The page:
Despite failing federal inspections, much-troubled King/Drew won't go out of business. But it won't be the same, either. County Supervisors today agreed unanimously to put it under the control of Harbor-UCLA, another County facility 10 miles away. We talk with some of the major players.
FROM THIS EPISODE
The King/Drew Medical Center was opened by LA County after the Watts Riots of 1965, to provide much-needed medical care in South Central Los Angeles. But King/Drew has been plagued by years of bad management and inadequate staffing, which led to the unnecessary deaths of an alarming number of patients. Late last month, King/Drew flunked yet another federal inspection, and the Centers for Medicare and Medicaid decided to pull out $200 million--half the hospital's budget. Though the hospital won't go out of business, it won't be the same, either. County Supervisors today agreed unanimously to put it under the control of Harbor-UCLA, another County facility 10 miles away. How much will medical services be cut back for the people who live in South-Central LA? Will doctors, nurses and other staff be able to keep their jobs? What are the consequences for Harbor-ULCA? We talk with some of the major players.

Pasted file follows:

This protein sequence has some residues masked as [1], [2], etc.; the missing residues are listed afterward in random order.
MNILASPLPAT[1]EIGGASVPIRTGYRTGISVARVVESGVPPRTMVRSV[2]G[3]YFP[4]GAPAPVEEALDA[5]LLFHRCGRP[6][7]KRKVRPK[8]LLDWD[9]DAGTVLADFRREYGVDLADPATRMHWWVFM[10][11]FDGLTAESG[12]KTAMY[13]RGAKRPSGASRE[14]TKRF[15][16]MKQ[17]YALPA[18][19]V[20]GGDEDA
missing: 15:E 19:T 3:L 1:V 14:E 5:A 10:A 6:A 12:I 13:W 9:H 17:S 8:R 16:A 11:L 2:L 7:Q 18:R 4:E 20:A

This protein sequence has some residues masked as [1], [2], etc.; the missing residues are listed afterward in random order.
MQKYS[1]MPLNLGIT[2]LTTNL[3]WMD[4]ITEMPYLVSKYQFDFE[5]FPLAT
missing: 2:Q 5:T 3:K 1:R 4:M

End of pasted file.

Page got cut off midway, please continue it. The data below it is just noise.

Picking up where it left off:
Yvone Brathwaite Burke, Los Angeles County Supervisor
Zev Yaroslavsky, LA County Board of Supervisors (1994-2014) (@ZevYaroslavsky)
Maxine Waters, Congresswoman (D-CA)
Charles Ornstein, ProPublica (@charlesornstein)
Ralph Di Libero, President of the LA County Medical Association
Kathy Ochoa, General Manager of SEIU Local 660